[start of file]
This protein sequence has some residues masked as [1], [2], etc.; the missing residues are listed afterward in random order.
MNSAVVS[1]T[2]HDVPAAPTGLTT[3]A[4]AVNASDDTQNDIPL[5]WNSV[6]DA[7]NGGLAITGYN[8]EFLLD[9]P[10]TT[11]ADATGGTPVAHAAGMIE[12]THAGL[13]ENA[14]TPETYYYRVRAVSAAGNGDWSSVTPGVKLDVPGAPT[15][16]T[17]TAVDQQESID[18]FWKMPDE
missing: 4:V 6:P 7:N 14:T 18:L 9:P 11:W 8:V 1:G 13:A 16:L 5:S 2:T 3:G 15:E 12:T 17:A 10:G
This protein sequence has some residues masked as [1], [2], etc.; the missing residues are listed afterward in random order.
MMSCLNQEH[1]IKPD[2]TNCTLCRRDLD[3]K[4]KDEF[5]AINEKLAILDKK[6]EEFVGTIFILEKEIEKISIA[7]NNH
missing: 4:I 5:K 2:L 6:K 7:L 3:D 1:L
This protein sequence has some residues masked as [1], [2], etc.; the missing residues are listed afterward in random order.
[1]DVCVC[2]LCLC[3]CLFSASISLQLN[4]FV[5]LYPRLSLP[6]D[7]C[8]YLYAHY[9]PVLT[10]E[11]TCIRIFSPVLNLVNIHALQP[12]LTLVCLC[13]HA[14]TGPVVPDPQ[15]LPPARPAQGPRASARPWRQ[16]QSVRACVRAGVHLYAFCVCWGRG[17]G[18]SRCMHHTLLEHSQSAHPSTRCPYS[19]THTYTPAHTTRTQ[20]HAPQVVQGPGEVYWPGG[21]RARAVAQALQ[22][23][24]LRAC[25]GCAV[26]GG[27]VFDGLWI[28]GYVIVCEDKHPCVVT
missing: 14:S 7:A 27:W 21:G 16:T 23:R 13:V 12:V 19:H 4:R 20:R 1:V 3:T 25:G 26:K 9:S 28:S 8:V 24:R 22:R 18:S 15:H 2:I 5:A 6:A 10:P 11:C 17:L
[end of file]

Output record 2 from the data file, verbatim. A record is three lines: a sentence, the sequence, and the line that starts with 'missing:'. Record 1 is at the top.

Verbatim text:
This protein sequence has some residues masked as [1], [2], etc.; the missing residues are listed afterward in random order.
MMSCLNQEH[1]IKPD[2]TNCTLCRRDLD[3]K[4]KDEF[5]AINEKLAILDKK[6]EEFVGTIFILEKEIEKISIA[7]NNH
missing: 4:I 5:K 2:L 6:K 7:L 3:D 1:L